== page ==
What’s Wrong with Philanthro-Journalism?

Martin Scott

February 8, 2019

Blog

By Martin Scott (@martinscott2010). Originally published by Nieman Reports.

Tom Pilston, PANOS. The strain starts to show as Executive Producer Carlos Van Meek (centre) takes morning conference at news channel Al Jazeera English in Doha.

Funding by private foundations plays a vital role in filling the gaps often left by mainstream news coverage, especially in important areas like investigative, international, and local journalism.

In the case of international news, for example, six of the nine most widely read nonprofit news outlets specializing in coverage of humanitarian affairs rely almost entirely on foundation support. These include The Guardian Global Development site, IRIN News, News Deeply, NPR Goats & Soda, the Thomson Reuters Foundation, and UN Dispatch.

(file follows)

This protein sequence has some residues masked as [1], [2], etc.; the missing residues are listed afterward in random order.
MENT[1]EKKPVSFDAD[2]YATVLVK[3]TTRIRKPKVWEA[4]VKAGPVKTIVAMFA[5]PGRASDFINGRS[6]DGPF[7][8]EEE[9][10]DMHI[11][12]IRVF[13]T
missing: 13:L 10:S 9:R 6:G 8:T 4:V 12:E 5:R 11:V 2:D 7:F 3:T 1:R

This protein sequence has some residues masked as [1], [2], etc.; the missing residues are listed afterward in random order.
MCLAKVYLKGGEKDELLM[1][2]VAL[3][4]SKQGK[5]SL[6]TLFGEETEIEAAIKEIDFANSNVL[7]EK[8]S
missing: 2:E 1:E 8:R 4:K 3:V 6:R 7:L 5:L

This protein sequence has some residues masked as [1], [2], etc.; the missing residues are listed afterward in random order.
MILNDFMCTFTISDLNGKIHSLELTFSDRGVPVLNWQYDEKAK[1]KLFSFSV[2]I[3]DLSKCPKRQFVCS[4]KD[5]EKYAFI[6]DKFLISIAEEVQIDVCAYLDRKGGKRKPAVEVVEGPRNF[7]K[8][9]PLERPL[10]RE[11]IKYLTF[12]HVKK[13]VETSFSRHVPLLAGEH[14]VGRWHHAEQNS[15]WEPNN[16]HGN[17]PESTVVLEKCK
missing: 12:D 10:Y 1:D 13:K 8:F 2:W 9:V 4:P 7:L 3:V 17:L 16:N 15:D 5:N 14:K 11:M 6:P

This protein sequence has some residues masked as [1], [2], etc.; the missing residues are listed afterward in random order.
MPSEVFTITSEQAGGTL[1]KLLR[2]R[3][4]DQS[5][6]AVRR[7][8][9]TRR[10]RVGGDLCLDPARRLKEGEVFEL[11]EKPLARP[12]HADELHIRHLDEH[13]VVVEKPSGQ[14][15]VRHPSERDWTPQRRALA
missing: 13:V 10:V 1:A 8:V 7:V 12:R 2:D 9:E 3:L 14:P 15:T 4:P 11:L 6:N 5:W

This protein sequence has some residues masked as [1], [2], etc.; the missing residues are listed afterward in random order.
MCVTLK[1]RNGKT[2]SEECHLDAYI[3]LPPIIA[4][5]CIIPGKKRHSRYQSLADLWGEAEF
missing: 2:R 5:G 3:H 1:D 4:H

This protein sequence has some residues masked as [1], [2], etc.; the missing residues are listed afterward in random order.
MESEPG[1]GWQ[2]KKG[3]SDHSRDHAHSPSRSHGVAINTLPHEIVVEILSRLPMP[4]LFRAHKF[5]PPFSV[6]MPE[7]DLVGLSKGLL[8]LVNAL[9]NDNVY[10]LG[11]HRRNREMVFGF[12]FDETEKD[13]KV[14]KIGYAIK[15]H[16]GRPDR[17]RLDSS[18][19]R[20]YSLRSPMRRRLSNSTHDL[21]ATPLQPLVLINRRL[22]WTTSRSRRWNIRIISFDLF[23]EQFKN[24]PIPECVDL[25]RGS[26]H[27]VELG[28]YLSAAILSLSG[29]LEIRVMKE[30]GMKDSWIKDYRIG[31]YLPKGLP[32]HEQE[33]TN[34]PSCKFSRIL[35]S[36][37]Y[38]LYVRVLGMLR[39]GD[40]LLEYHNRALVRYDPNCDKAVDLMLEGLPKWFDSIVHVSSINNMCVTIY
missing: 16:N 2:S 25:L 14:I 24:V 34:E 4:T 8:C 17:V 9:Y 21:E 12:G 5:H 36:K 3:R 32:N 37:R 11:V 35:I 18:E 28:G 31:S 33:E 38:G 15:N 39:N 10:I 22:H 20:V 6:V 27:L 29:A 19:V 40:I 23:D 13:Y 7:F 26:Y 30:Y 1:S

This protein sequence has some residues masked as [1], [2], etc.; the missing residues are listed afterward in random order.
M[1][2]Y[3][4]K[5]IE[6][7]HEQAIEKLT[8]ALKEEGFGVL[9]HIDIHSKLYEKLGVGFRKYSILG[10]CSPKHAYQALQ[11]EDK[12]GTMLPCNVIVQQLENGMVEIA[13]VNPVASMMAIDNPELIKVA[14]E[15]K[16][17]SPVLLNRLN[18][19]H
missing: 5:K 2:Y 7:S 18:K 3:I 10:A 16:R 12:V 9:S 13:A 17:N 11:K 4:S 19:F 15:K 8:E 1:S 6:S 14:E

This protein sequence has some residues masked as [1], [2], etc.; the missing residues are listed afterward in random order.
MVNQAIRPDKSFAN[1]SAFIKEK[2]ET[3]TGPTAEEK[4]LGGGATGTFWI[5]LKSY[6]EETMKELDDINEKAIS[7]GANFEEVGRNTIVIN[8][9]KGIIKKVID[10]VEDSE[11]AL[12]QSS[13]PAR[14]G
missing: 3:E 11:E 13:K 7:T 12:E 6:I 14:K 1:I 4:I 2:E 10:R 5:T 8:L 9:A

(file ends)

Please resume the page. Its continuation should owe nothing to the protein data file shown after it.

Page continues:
But while a significant amount of nonprofit journalism in particular would not exist without foundation funding, it is still important to ask how the Bill and Melinda Gates Foundation, the Omidyar Network, Open Society Foundations, and others may be shaping the journalism they support.

Beyond threats to autonomy

The overriding concern about philanthro-journalism has been that foundations may compromise journalists’ autonomy. New York University professor Rodney Benson, for example, has warned that, “media organizations dependent on foundation project-based funding risk being captured by foundation agendas and [are] less able to investigate the issues they deem most important.”